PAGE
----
Charts below show the short and long-dated volatility on the S&P 500, and the ratio of bearish put options to bullish call options on the S&P 500 index, which is also extremely low (as a consequence of the collapse in puts). Read more
Welcome, if you have yet to register on FT.com, you will now be asked to do so before you begin to read FT blogs, however our posts remain free.
This blog is about asset allocation at the global level. It is an ongoing attempt to explain why investors and markets behave the way they do.
John Authers officially takes the "Long View", while James Mackintosh takes the "Short View" when it comes to investment decisions. In practice both of us end up taking both long- and short-term views, and occasionally disagreeing with each other; all comments and disagreements are very welcome.
James Mackintosh is the Financial Times' Investment Editor, writing and presenting the daily Short View column and video. In 16 years at the FT his posts have included comment editor, motor industry editor and hedge funds correspondent, as well as spells in the Parliamentary lobby and Paris. He was the first reporter hired for FT.com, joining two weeks before it launched.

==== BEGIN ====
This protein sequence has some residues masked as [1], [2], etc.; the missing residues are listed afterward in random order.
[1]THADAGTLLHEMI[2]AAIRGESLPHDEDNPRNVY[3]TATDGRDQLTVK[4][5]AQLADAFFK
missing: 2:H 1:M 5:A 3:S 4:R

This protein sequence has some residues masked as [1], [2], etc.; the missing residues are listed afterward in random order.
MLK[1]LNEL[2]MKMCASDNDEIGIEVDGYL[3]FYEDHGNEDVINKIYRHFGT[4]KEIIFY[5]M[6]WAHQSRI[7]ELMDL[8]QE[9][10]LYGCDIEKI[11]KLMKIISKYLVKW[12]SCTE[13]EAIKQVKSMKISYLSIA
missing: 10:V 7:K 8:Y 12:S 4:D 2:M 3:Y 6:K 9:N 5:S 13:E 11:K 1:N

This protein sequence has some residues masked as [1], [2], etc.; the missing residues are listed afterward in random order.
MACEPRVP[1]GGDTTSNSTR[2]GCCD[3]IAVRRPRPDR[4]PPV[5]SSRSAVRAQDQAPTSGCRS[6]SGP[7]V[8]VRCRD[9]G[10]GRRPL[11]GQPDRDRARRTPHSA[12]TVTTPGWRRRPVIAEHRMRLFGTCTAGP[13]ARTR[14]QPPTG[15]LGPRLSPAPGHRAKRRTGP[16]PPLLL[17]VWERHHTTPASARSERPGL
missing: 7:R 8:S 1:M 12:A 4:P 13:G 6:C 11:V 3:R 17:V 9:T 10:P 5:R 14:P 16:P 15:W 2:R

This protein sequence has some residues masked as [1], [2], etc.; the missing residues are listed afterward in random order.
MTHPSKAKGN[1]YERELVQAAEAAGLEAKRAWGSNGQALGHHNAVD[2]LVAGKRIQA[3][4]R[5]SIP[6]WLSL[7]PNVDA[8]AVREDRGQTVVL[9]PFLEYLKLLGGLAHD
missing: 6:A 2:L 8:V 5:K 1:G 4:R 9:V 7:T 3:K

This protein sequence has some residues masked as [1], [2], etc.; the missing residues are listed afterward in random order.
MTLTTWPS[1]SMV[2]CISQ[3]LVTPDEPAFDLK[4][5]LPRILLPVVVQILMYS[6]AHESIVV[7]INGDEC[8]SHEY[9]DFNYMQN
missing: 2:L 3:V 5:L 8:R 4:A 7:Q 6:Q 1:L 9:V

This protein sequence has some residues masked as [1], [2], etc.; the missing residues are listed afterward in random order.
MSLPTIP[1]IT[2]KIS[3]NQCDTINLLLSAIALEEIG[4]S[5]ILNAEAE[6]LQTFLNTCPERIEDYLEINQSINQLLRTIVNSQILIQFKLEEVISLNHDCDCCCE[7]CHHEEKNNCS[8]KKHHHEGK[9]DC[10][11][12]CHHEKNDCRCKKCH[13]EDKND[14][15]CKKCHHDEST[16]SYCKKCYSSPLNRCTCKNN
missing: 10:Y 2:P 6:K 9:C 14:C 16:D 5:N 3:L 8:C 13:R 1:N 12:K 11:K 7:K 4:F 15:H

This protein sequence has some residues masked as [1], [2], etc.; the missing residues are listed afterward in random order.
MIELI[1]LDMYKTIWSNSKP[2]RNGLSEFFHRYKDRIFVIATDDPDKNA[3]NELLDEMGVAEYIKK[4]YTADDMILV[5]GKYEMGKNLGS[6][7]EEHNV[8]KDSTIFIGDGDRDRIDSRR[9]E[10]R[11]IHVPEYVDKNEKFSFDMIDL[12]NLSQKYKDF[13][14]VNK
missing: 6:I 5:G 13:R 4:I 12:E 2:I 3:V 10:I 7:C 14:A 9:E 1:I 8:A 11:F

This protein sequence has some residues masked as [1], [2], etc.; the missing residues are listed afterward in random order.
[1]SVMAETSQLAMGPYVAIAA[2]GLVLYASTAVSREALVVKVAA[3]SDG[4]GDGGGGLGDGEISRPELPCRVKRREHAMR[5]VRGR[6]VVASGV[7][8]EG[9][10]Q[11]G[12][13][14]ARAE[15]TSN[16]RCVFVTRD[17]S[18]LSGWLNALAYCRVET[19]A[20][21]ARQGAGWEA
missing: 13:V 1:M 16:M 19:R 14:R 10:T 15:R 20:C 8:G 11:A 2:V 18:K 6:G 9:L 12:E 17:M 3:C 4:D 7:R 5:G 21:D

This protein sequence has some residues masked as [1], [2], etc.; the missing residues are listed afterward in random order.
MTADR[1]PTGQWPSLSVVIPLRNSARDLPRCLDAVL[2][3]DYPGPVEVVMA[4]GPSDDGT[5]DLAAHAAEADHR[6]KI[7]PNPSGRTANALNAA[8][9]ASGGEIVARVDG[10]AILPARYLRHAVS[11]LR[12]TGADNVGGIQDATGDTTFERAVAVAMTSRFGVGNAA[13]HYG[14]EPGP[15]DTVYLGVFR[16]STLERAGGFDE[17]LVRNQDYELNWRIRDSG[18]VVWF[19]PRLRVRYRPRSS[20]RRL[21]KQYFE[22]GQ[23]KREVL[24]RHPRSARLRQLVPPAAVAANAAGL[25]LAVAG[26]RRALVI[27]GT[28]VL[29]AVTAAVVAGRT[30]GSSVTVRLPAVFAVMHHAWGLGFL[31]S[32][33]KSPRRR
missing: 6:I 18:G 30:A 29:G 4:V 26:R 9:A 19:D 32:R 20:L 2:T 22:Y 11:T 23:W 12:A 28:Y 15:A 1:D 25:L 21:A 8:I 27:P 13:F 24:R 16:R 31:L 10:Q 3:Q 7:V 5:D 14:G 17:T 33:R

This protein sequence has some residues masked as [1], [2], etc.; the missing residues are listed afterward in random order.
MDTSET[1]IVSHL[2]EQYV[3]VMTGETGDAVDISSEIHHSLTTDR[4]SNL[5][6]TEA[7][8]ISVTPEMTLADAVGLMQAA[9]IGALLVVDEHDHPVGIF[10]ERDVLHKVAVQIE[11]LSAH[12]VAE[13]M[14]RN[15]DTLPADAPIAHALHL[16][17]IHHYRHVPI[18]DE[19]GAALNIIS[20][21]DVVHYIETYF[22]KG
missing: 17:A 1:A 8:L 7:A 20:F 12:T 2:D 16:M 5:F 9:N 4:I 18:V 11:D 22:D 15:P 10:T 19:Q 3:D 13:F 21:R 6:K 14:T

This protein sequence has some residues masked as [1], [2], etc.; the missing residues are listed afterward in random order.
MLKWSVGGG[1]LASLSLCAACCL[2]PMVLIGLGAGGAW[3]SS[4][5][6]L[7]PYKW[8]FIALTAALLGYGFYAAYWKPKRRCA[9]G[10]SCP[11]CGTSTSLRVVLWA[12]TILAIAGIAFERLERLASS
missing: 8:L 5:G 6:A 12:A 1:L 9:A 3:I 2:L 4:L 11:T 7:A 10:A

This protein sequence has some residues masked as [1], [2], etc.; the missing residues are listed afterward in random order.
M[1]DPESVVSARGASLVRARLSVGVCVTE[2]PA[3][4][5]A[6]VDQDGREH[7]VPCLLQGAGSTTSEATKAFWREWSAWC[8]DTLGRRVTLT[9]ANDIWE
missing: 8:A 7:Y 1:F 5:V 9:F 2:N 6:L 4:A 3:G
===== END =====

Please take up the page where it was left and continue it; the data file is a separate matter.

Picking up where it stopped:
James has a degree in philosophy and psychology from the University of Oxford, where he spent two further years in post-graduate study of philosophy. If he wasn't here, he'd be skiing.
John Authers is the Financial Times' Senior Investment Columnist, writing the Saturday Long View and a regular Monday column. In a 22-year career at the FT, his previous posts have included global head of the Lex column, investment editor, US markets editor, Mexico City bureau chief and US banking correspondent. His latest book is The Fearful Rise of Markets.
John has a degree in Philosophy, Politics and Economics from the University of Oxford, and an MBA from Columbia University. Perhaps more interestingly, he captained the highest scoring team in the history of University Challenge while at Oxford, and also once sung in Pavarotti's backing choir.